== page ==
When do people stop saying they have a favorite band? I think it happens sometime after college, when you realize that the images you’ve spent your whole life crafting don’t mean much to anyone besides you. More than that, we realize that we don’t have to pin our colors to just one tribe. Much like we stop worrying too much about who our “best friend” is in adulthood, so do we stop defining ourselves so heavily through our music. At age 31, I don’t know if I could name a favorite band. The White Stripes, Arcade Fire, They Might Be Giants, all of those bands are more than just something to enjoy. They are part of who I am. So it is with the music that speaks to all of us. But when I was in college I knew exactly who my favorite band was.
If you’ve been with me since the early days, way back in 2010-2011, you might remember a little feature I ran called “Re-Lost.” At the time the intent was to go through the entire series of Lost and to give bi-weekly recaps of every episode. I only ever made it as far as the end of season one, mostly due to exhaustion and the realization that I didn’t have a lot to add to what has to be the most heavily commented-upon show of my lifetime. But after rewatching the first season of the show for the third time while I wrote those recaps, I went ahead and continued my rewatch. Not all at once, mind you. I would go in dribs and drabs, burning through a few episodes then setting it aside for a while. I’m now about two or three episodes into season five on this, my third viewing of my favorite TV drama.
It’s a common misconception that playing a lot of games means you are good at them. There are obviously some games that only pay off with experience, where knowing the rules will surely give you an advantage. There are some that you know well enough to have a fighting chance, even if you don’t win all that often. But we also all have “kryptonite” games. Those are the games that we always lose. They might be a constant source of heartbreak, where we always find a wait to snatch defeat from the jaws of victory. They might be games where we just cannot wrap our head around how to win. But one thing is for sure: we almost always lose them. We all have that list of games, but here are mine.
When I became a fan of U2, it was still cool to do so. Something happened in the past decade that made them one of the most divisive bands out there. Maybe it has something to do with Bono’s constant presence, their clear desire to be viewed as important, or the fact that much of the most successful rock of the past decade can be traced back to them. The response to Songs Of Innocence has centered almost totally around its delivery method, when it suddenly appeared in the cloud drive of every iTunes user. For those who hate U2, it was just one more reason to do so. I’m a devoted fan, and I was even a little skeptical. My skepticism is because I never warmed up to No Line On The Horizon, the only other album they’ve released since How To Dismantle An Atomic Bomb in 2004. I gave it a lot of chances, but ultimately I found it kind of fuzzy and overwrought, long on sonic ideas but short on actual content.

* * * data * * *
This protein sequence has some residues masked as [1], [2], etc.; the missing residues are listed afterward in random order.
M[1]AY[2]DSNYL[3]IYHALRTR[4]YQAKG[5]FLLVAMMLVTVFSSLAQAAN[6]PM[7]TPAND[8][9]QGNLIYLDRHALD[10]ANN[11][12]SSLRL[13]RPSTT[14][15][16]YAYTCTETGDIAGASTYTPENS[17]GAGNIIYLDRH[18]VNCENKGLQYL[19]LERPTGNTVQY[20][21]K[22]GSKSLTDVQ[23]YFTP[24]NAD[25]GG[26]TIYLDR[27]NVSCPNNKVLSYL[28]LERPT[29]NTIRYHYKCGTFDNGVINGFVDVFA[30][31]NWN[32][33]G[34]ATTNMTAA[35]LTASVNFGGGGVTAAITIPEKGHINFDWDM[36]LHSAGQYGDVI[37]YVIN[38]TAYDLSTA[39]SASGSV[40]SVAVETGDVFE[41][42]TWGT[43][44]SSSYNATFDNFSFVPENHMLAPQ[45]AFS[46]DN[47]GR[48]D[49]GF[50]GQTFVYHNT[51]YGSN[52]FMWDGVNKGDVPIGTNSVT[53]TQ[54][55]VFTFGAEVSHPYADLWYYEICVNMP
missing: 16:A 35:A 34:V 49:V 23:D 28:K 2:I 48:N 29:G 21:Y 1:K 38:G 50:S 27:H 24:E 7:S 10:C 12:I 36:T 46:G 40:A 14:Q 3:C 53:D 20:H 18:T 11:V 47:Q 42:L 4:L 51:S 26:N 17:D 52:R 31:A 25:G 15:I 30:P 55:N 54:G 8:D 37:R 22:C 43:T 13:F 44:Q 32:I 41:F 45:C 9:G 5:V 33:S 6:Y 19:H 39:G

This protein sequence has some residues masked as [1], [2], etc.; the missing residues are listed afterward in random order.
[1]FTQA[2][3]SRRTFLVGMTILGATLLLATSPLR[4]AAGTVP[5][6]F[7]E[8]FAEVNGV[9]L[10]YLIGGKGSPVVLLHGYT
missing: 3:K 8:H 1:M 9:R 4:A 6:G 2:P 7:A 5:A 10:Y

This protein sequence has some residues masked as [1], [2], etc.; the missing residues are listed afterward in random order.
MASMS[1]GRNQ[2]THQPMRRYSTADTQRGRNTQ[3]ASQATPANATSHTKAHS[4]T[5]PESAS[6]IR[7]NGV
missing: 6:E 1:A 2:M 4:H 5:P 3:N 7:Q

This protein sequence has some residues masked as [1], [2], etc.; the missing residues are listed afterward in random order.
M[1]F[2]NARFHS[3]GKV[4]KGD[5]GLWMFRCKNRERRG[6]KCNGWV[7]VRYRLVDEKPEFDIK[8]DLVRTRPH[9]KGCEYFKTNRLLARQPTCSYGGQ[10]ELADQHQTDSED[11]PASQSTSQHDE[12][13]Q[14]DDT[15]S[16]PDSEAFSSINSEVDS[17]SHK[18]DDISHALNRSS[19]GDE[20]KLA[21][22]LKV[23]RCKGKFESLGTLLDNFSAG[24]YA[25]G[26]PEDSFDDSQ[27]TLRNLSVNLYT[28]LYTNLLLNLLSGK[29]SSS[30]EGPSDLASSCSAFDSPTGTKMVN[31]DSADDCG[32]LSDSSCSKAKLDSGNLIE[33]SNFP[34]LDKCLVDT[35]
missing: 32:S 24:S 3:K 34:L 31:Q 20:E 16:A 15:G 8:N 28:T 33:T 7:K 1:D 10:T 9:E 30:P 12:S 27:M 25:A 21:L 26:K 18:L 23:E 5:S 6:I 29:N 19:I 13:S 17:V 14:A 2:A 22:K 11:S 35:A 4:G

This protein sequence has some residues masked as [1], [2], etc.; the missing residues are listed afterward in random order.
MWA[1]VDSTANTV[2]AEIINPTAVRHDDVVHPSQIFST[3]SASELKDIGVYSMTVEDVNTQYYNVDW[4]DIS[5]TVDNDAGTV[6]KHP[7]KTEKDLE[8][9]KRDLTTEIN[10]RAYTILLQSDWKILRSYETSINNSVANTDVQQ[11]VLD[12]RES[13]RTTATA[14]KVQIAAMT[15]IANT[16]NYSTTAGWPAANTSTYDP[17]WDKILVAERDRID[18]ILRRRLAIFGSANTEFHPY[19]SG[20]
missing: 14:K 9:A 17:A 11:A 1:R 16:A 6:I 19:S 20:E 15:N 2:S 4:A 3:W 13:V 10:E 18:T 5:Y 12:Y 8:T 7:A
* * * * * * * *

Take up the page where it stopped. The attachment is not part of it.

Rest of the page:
Since I’ve been in the hobby, I don’t think there’s been an event quite like the 2009 release of the 3rd edition of Space Hulk. There was a lot about it that we may never see again. It was before every classic from the 1980s was getting a major reprint, before Kickstarter created dozens of miniatures games that cost over $100. It was wholly unexpected and at that point arguably the biggest hobby board game release ever. And for the hobbyist sector, it had a bizarre and far-reaching response within the online community. A concerted effort by the game’s fans pushed the game into the BGG Top Ten, which evidently alerted Games Workshop to the presence of fan material on the website and resulted in a spate of C&D letters. Hundreds of users protested by adjusting their rating Space Hulk a “1,” which prompted a backlash-backlash of people who now rated the game a “10” on principle. It was staggering in its absurdity, and was exacerbated by the fact that Space Hulk vanished from store shelves in a matter of weeks, scooped up by scalpers and eager fans who hadn’t seen the game at retail in 15 years. It was assumed it would be years before another edition was produced, until just last week when Games Workshop announced an expanded version of the 3rd edition.
One of the many joys of family is the ritual of passing stories to the next generation. Everyone has stories. Maybe they’re cultural ones, like fairy tales or fables. Maybe they have religious significance like the Bible stories I heard as a child and that I share with my own kids. Maybe they’re just family stories that are fun because you know everyone involved.